Federer upset by Tsonga in Wimbledon quarterfinals
WIMBLEDON, England – Six-time champion Roger Federer was upset in the Wimbledon quarterfinals for the second straight year Wednesday, squandering a two-set lead for the first time at a Grand Slam tournament and losing to Jo-Wilfried Tsonga 3-6, 6-7 (3), 6-4, 6-4, 6-4.
Federer barely looked challenged while winning the first two sets against the 12th-seeded Frenchman. But the Swiss star, who had been 178-0 in matches in which he had won the opening two sets at a major tournament, was broken one time in each of the last three sets.
"I was two sets down and I break. I did a good game of return and after that it was just amazing," Tsonga said. "I just played unbelievable, served unbelievable and now I'm here, I'm in semifinal and I can't believe it."
In the semifinals, Tsonga will face second-seeded Novak Djokovic, who defeated 18-year-old Australian qualifier Bernard Tomic 6-2, 3-6, 6-3, 7-5.
Federer was seeking to equal Pete Sampras' record of seven Wimbledon singles titles. He breezed through his opening four matches, losing only one set, and played his usual elegant game against Tsonga.
In the first set, Federer earned his one and only break point of the match in Tsonga's first service game, and converted it. He held the rest of the way, and then won the second set in the tiebreaker.
But Tsonga finally got his first break in the third set, and another in the fourth and another in the fifth.
Those were the Frenchman's only three breaks, and they were just enough to send Federer home early again.
"Everything was in, you know," said Tsonga, who had 63 winners and only 22 unforced errors. "It's never easy to play against Roger."
Later Wednesday, defending champion Rafael Nadal was playing Mardy Fish, while No. 4 Andy Murray was scheduled to take on Feliciano Lopez on Centre Court.
Federer has won six titles at the All England Club, including five in a row from 2003-07. He lost to Nadal in the 2008 final in what is considered by many to be one of the greatest matches ever, and then beat Andy Roddick for the championship a year later, winning 16-14 in the fifth set.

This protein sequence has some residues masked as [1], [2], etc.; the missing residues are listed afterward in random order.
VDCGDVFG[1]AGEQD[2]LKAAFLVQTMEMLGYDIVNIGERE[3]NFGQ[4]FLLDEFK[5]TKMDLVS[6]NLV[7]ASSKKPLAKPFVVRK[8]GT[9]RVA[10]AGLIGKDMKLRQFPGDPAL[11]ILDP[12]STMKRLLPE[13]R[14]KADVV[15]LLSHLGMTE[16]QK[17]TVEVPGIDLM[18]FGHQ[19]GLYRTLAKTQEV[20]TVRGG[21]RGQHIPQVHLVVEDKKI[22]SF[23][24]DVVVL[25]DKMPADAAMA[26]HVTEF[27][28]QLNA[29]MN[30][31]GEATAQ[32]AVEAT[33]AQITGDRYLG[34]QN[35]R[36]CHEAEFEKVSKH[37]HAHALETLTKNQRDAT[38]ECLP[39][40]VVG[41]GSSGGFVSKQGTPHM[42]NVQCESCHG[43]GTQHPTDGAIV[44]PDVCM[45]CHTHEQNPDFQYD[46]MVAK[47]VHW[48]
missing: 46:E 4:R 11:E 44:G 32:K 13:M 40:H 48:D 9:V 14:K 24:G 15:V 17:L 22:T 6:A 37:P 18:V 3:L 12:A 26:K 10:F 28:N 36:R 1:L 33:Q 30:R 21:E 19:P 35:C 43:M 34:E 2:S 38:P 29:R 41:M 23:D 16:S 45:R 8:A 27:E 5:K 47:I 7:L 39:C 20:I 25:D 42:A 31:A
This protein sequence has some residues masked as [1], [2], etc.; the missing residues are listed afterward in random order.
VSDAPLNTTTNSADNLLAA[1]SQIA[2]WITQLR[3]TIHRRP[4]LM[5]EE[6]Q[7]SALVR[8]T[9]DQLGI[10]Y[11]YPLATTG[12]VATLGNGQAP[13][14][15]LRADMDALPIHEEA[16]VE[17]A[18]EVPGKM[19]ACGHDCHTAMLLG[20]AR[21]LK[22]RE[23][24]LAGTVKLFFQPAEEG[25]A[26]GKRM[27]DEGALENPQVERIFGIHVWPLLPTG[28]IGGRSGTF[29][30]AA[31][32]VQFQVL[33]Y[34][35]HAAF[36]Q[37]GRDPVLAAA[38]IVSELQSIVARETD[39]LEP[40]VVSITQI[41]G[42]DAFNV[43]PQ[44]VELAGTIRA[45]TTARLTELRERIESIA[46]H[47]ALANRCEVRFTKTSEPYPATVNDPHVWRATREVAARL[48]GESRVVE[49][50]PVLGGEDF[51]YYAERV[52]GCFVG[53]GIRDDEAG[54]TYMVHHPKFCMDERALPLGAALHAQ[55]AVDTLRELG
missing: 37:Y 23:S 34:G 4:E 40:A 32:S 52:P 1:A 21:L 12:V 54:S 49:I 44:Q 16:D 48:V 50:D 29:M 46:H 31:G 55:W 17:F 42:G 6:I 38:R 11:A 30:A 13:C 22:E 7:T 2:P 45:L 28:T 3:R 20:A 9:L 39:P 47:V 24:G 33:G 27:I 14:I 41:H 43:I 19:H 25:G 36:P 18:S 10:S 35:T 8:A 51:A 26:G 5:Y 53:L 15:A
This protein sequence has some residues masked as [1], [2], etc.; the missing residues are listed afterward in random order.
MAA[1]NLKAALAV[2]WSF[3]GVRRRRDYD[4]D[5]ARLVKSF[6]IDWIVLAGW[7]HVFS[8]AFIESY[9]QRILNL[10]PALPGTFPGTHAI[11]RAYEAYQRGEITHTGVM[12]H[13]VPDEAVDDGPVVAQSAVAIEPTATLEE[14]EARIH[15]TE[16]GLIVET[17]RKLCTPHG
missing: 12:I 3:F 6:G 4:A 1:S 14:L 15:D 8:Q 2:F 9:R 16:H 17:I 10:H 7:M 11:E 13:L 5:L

Last year, he lost to eventual runner-up Tomas Berdych in the quarterfinals.
"It's the biggest champion in my sport," Tsonga said. "He achieved a lot of things and he's just the best player in the world and I'm just so happy to win against him, especially on grass because it's maybe one of his favorite surface and I'm just so happy today."
On Court 1, Djokovic overcame a tough match against his protege, holding on to reach the semifinals for the third time in his career.
Djokovic has been practicing with Tomic on-and-off since the two became friends last year in Australia, but this was the first meeting between the two in a competitive match.
After Tomic put a forehand into the net on match point, the pair had a brief chat at the net. Then, with the crowd applauding, Djokovic did the same while motioning toward Tomic.
"It was a very even match. In the first set I felt I played quite well," said Djokovic, who finished the match with fewer winners than Tomic, 43-39. "Then I played one really bad service game and he got back into the match. And from that moment on, he was the better player."
At the start, Djokovic appeared to have little to worry about, rolling through the first set and on his way to a fifth straight major semifinal. But Tomic didn't quit, instead breaking Djokovic to take a 3-1 lead in the second set and eventually evening the match.
"He is such an unpredictable player. He's very young, and obviously, first quarterfinals of a Grand Slam for him means a lot," Djokovic said. "But he didn't have anything to lose, so he was hitting a lot of winners today."
Tomic again went up a break in the third, but that's when Djokovic got going. The two-time Grand Slam champion won five straight games to take the third set, and then won the first two games in the fourth. Although Tomic got back on serve at 2-2 and was two points from winning the set at 5-4, Djokovic soon broke to take a 6-5 lead and held for victory.
"It was really hard to predict where he's going to go. He was not making a lot of unforced errors from the baseline, and that made my life really difficult," Djokovic said. "I tried to change the pace, but he was better at that. We were playing cat and mouse, I think. But in the end, I'm just happy to get through."
Djokovic started the 2011 season by winning 41 straight matches, but that came to an end with a loss to Federer in the French Open semifinals. If the Serb reaches the final at the All England Club for the first time this year, he will guarantee himself the No. 1 ranking. He can also claim the top ranking if Nadal fails to defend his title.
Tomic was the youngest man to start in the men's draw this year, and is the youngest to reach the Wimbledon quarterfinals since Boris Becker defended his title in 1986.